You are based in London, but you are originally from Bulgaria. You were the minister for environment and water in the Bulgarian caretaker government three years ago. How do you see the energy challenges for the region of the Balkans?
The Balkans and the wider South East Europe is the European region which is by far the richest in economically viable clean energy resources. The largest European onshore wind power plant is in Romania, for instance. Bulgaria and Romania has reached their renewables targets for 2020. Albania is one of the two European countries with nearly 100% hydro electricity. The region has large additional hydro potential that could provide both clean energy and storage for South East Europe and beyond. Biomass is also abundant and widely used. The question is how this abundant resource to be used for the benefit of the Balkan countries and Europe in general. There are two challenges. The first is the high political fragmentation of the region and the division between EU and non-EU members. The second is that the region is locked in the misconceived strategic definition of the “Southern Gas Corridor” and the potential beyond this transit role is ignored. There is a chance that the Energy Union process will address these two issues by creating a policy framework that would bring together all countries in the region, including Turkey, and will attract serious investors the region. That would be a solution for the regional energy supply security, for strengthening its economic growth and increasing its living standards.
You mentioned biomass. Is this a sustainable energy solution?
It could be. There are concerns related mainly to illegal logging and use of land for growing energy crops that in turn might compete with food production. However beyond these two concerns could be addressed with sustainable logging, agricultural waste, second generation biofuels and other avenues that we must explore. Specifically for the Balkans biomass is the main heating fuel. This is not necessarily a sign of backwardness. Finland, Sweden, Austria and other countries have much higher share of wood and wood products in their gross inland energy consumption. The problem is the low efficiency in the Balkans. What we need is sustainable production and efficient use. With high efficiency biomass installations most countries in the Balkans could fully satisfy their heating needs. A traditional stove works with efficiency of 30%, high efficiency ones – with 90%. In Bulgaria 34% of heating uses wood, in Serbia 60%. It is clear that this is a significant resource and in combination with energy retrofit of buildings, enforcement of sustainable forestry rules and efficient installations it could define the heating market in South East Europe. Biomass is one of the reasons why gas will not have a significant heating market in South East Europe. The growing solar heating could be another reason.
Gas is seen as the bridging fuel between coal and renewables, what would you say is the future of gas?
Uncertain. Gas demand in Europe will most likely continue to decline. The slight increase in demand in 2015 should not be seen as a change of this trend. This is the reason why the competition for additional gas import infrastructure is so fierce and politicised – there is simply no need for more. There is a case only for infrastructure that would facilitate market and increase competition across Europe. There might be justification for some LNG terminals or a minimal version of the Trans Adriatic Pipeline. Any further infrastructure would have a high risk to remain a stranded asset. There are two factors that could slow down the gas demand decline. The first is rapid closer of coal power plants. But it has to be rapid, otherwise coal capacity will be simply replaced by energy efficiency and renewables. The second factor could be partial gasification of transport.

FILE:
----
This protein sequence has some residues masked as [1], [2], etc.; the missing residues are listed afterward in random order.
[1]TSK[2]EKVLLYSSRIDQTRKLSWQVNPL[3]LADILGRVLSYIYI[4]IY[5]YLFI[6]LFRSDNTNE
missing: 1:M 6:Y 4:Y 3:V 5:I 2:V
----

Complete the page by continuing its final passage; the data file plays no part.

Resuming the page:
How about Greece? Do you think that the way it had shaken the euro it could also become a threat for the Energy Union?
I don’t think it will become a threat, but Greece has to do a lot to connect itself, not just in terms of infrastructure, but also to connect its energy market more closely to Bulgaria and the Western Balkans.
Greece has an interesting energy problem with powering its islands. This is an opportunity to develop decentralised energy solutions that could be applied elsewhere. Greece should also focus more on building a regional gas and power markets. As most countries in the Balkans, Greece also wants to be the regional energy centre. I don’t think there is such vacant role for any country. There are emerging regional and European energy markets and also distributed energy generation and consumption. Between these two trends the importance of the national energy systems is declining.
Greece has a lot to offer in terms of renewable energy. Three countries in the region are very advanced in deployment of renewable energy – Greece, Bulgaria and Romania. Bulgaria and Romania have already reached their targets for 2020, and it would not be difficult for Greece to do the same.
With continued low prices of renewable energy, Greece is blessed with the wide variety of clean energy. What they need to is to develop their regulatory system, to liberalise their market, basically to tick all the boxes that are recommended by the Energy Union.